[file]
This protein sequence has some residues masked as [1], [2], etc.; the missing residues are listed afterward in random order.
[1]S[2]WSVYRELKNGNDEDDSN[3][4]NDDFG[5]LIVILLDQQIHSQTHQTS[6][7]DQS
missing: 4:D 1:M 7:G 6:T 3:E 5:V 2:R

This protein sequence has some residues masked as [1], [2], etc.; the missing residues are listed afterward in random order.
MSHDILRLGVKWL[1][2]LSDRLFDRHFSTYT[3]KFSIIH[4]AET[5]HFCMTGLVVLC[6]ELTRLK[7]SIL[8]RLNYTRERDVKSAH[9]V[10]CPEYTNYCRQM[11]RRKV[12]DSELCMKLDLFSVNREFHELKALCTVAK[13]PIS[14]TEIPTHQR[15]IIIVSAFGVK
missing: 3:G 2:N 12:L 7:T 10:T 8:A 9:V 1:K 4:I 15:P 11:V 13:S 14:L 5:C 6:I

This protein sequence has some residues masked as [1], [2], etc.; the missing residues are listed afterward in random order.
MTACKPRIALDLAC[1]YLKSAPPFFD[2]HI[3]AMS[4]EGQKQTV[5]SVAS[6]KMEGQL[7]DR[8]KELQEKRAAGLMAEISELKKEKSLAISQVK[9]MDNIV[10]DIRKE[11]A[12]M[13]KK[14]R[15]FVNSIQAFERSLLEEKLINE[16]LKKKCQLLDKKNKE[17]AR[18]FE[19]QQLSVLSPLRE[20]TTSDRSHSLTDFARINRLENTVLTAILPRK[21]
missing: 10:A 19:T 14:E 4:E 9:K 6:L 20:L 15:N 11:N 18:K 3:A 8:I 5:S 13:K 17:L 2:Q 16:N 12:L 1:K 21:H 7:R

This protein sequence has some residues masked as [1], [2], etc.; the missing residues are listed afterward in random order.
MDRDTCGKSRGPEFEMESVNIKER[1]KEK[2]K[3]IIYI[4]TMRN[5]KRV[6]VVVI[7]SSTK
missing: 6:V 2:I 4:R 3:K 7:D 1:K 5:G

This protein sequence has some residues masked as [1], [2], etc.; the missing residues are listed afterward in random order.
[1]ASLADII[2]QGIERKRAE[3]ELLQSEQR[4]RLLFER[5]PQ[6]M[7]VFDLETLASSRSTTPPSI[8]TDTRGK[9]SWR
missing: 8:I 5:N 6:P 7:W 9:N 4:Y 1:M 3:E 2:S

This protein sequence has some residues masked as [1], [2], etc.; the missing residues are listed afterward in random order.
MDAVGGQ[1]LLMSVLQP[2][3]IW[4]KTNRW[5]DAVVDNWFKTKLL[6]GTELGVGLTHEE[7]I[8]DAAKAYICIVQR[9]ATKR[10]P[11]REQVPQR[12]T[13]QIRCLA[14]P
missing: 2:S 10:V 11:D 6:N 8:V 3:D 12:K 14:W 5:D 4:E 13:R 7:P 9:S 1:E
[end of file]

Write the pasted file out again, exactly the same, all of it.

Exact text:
This protein sequence has some residues masked as [1], [2], etc.; the missing residues are listed afterward in random order.
[1]S[2]WSVYRELKNGNDEDDSN[3][4]NDDFG[5]LIVILLDQQIHSQTHQTS[6][7]DQS
missing: 4:D 1:M 7:G 6:T 3:E 5:V 2:R

This protein sequence has some residues masked as [1], [2], etc.; the missing residues are listed afterward in random order.
MSHDILRLGVKWL[1][2]LSDRLFDRHFSTYT[3]KFSIIH[4]AET[5]HFCMTGLVVLC[6]ELTRLK[7]SIL[8]RLNYTRERDVKSAH[9]V[10]CPEYTNYCRQM[11]RRKV[12]DSELCMKLDLFSVNREFHELKALCTVAK[13]PIS[14]TEIPTHQR[15]IIIVSAFGVK
missing: 3:G 2:N 12:L 7:T 10:T 8:A 9:V 1:K 4:I 15:P 11:V 13:S 14:L 5:C 6:I

This protein sequence has some residues masked as [1], [2], etc.; the missing residues are listed afterward in random order.
MTACKPRIALDLAC[1]YLKSAPPFFD[2]HI[3]AMS[4]EGQKQTV[5]SVAS[6]KMEGQL[7]DR[8]KELQEKRAAGLMAEISELKKEKSLAISQVK[9]MDNIV[10]DIRKE[11]A[12]M[13]KK[14]R[15]FVNSIQAFERSLLEEKLINE[16]LKKKCQLLDKKNKE[17]AR[18]FE[19]QQLSVLSPLRE[20]TTSDRSHSLTDFARINRLENTVLTAILPRK[21]
missing: 10:A 19:T 14:E 4:E 9:K 6:L 20:L 15:N 11:N 18:K 3:A 8:I 5:S 13:K 17:L 2:Q 16:N 12:L 1:K 21:H 7:R

This protein sequence has some residues masked as [1], [2], etc.; the missing residues are listed afterward in random order.
MDRDTCGKSRGPEFEMESVNIKER[1]KEK[2]K[3]IIYI[4]TMRN[5]KRV[6]VVVI[7]SSTK
missing: 6:V 2:I 4:R 3:K 7:D 1:K 5:G

This protein sequence has some residues masked as [1], [2], etc.; the missing residues are listed afterward in random order.
[1]ASLADII[2]QGIERKRAE[3]ELLQSEQR[4]RLLFER[5]PQ[6]M[7]VFDLETLASSRSTTPPSI[8]TDTRGK[9]SWR
missing: 8:I 5:N 6:P 7:W 9:N 4:Y 1:M 3:E 2:S

This protein sequence has some residues masked as [1], [2], etc.; the missing residues are listed afterward in random order.
MDAVGGQ[1]LLMSVLQP[2][3]IW[4]KTNRW[5]DAVVDNWFKTKLL[6]GTELGVGLTHEE[7]I[8]DAAKAYICIVQR[9]ATKR[10]P[11]REQVPQR[12]T[13]QIRCLA[14]P
missing: 2:S 10:V 11:D 6:N 8:V 3:D 12:K 14:W 5:D 4:E 13:R 7:P 9:S 1:E